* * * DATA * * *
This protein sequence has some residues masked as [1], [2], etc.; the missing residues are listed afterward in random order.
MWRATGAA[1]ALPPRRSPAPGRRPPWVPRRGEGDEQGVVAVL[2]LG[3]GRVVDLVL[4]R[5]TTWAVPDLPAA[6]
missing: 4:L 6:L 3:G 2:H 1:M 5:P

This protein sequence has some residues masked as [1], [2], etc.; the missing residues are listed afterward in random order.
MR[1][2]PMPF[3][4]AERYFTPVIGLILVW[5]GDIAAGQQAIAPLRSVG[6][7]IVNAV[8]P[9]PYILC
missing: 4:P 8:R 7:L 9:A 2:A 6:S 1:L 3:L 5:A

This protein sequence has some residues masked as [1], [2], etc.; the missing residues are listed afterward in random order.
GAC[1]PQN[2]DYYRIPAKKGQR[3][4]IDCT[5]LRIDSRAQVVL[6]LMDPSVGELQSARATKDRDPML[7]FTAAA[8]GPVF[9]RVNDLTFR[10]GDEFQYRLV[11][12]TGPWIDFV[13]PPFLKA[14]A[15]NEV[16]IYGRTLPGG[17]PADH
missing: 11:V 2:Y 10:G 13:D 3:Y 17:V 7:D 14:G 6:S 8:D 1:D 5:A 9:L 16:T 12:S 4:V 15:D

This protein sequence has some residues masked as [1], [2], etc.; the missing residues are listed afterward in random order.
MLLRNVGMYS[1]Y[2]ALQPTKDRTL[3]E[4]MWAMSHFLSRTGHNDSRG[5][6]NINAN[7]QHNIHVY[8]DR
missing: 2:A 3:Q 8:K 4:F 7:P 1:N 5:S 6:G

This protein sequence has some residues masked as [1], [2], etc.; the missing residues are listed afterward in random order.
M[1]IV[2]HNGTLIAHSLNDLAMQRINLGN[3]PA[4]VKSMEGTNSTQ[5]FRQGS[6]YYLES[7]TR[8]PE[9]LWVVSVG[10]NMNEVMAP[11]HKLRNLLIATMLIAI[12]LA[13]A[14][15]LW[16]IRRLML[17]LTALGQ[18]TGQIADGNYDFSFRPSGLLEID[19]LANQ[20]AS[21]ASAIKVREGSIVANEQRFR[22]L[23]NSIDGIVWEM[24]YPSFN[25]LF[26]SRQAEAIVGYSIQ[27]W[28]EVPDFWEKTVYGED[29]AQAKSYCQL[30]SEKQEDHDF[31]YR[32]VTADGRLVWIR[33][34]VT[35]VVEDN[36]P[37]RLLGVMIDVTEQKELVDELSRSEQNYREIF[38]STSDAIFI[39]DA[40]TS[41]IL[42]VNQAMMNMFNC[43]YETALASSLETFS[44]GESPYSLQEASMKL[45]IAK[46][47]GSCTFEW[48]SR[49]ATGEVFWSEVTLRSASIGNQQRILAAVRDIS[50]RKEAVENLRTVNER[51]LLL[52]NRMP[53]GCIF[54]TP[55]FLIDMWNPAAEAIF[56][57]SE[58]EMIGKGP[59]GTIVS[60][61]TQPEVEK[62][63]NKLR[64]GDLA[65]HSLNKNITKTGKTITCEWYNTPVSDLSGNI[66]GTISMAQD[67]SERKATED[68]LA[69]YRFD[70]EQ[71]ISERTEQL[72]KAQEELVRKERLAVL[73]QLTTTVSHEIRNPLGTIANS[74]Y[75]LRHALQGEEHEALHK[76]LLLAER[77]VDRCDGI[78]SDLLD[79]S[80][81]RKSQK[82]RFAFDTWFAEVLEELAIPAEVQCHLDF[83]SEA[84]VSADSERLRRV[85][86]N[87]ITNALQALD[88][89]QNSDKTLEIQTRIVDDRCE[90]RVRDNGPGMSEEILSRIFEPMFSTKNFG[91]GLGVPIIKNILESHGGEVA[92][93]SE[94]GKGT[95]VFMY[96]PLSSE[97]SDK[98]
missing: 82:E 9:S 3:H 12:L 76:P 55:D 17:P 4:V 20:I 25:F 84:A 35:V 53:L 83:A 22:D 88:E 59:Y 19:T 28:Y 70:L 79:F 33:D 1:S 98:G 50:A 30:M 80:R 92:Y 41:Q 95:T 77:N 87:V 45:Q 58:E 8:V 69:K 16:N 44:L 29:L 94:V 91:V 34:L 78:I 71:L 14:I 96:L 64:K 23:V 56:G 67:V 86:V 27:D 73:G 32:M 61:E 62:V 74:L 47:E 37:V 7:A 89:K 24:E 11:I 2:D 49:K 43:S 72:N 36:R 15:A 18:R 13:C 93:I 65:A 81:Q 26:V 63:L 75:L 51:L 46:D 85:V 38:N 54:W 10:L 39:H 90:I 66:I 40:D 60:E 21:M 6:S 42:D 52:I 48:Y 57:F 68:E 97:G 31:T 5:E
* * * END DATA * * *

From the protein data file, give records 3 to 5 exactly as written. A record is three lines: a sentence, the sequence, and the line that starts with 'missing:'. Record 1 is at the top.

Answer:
This protein sequence has some residues masked as [1], [2], etc.; the missing residues are listed afterward in random order.
GAC[1]PQN[2]DYYRIPAKKGQR[3][4]IDCT[5]LRIDSRAQVVL[6]LMDPSVGELQSARATKDRDPML[7]FTAAA[8]GPVF[9]RVNDLTFR[10]GDEFQYRLV[11][12]TGPWIDFV[13]PPFLKA[14]A[15]NEV[16]IYGRTLPGG[17]PADH
missing: 11:V 2:Y 10:G 13:D 3:Y 17:V 7:D 14:G 6:S 8:D 1:D 5:A 9:L 16:T 12:S 4:V 15:D

This protein sequence has some residues masked as [1], [2], etc.; the missing residues are listed afterward in random order.
MLLRNVGMYS[1]Y[2]ALQPTKDRTL[3]E[4]MWAMSHFLSRTGHNDSRG[5][6]NINAN[7]QHNIHVY[8]DR
missing: 2:A 3:Q 8:K 4:F 7:P 1:N 5:S 6:G

This protein sequence has some residues masked as [1], [2], etc.; the missing residues are listed afterward in random order.
M[1]IV[2]HNGTLIAHSLNDLAMQRINLGN[3]PA[4]VKSMEGTNSTQ[5]FRQGS[6]YYLES[7]TR[8]PE[9]LWVVSVG[10]NMNEVMAP[11]HKLRNLLIATMLIAI[12]LA[13]A[14][15]LW[16]IRRLML[17]LTALGQ[18]TGQIADGNYDFSFRPSGLLEID[19]LANQ[20]AS[21]ASAIKVREGSIVANEQRFR[22]L[23]NSIDGIVWEM[24]YPSFN[25]LF[26]SRQAEAIVGYSIQ[27]W[28]EVPDFWEKTVYGED[29]AQAKSYCQL[30]SEKQEDHDF[31]YR[32]VTADGRLVWIR[33][34]VT[35]VVEDN[36]P[37]RLLGVMIDVTEQKELVDELSRSEQNYREIF[38]STSDAIFI[39]DA[40]TS[41]IL[42]VNQAMMNMFNC[43]YETALASSLETFS[44]GESPYSLQEASMKL[45]IAK[46][47]GSCTFEW[48]SR[49]ATGEVFWSEVTLRSASIGNQQRILAAVRDIS[50]RKEAVENLRTVNER[51]LLL[52]NRMP[53]GCIF[54]TP[55]FLIDMWNPAAEAIF[56][57]SE[58]EMIGKGP[59]GTIVS[60][61]TQPEVEK[62][63]NKLR[64]GDLA[65]HSLNKNITKTGKTITCEWYNTPVSDLSGNI[66]GTISMAQD[67]SERKATED[68]LA[69]YRFD[70]EQ[71]ISERTEQL[72]KAQEELVRKERLAVL[73]QLTTTVSHEIRNPLGTIANS[74]Y[75]LRHALQGEEHEALHK[76]LLLAER[77]VDRCDGI[78]SDLLD[79]S[80][81]RKSQK[82]RFAFDTWFAEVLEELAIPAEVQCHLDF[83]SEA[84]VSADSERLRRV[85][86]N[87]ITNALQALD[88][89]QNSDKTLEIQTRIVDDRCE[90]RVRDNGPGMSEEILSRIFEPMFSTKNFG[91]GLGVPIIKNILESHGGEVA[92][93]SE[94]GKGT[95]VFMY[96]PLSSE[97]SDK[98]
missing: 82:E 9:S 3:H 12:L 76:P 55:D 17:P 4:V 20:I 25:F 84:A 35:V 53:L 83:A 22:D 88:E 59:Y 19:T 28:Y 70:L 79:F 33:D 1:S 98:G 50:A 30:M 80:R 92:Y 41:Q 95:T 77:N 87:V 45:Q 58:E 8:V 69:K 16:N 44:L 29:L 94:V 91:V 34:L 78:I 71:L 14:I 96:L 64:K 23:V 56:G 67:V 86:V 27:D 73:G 32:M 61:E 62:V 74:L 47:E 37:V 7:A 89:K 24:E 11:I 2:D 49:K 43:S 72:N 36:R 15:A 18:R 13:C 93:I 65:A 81:Q 26:V 63:L 75:L 51:L 46:D 85:V 38:N 54:W 10:L 39:H 90:I 66:I 40:D 60:E 21:M 6:S 42:D 52:I 48:Y 57:F 68:E 97:G 31:T 5:E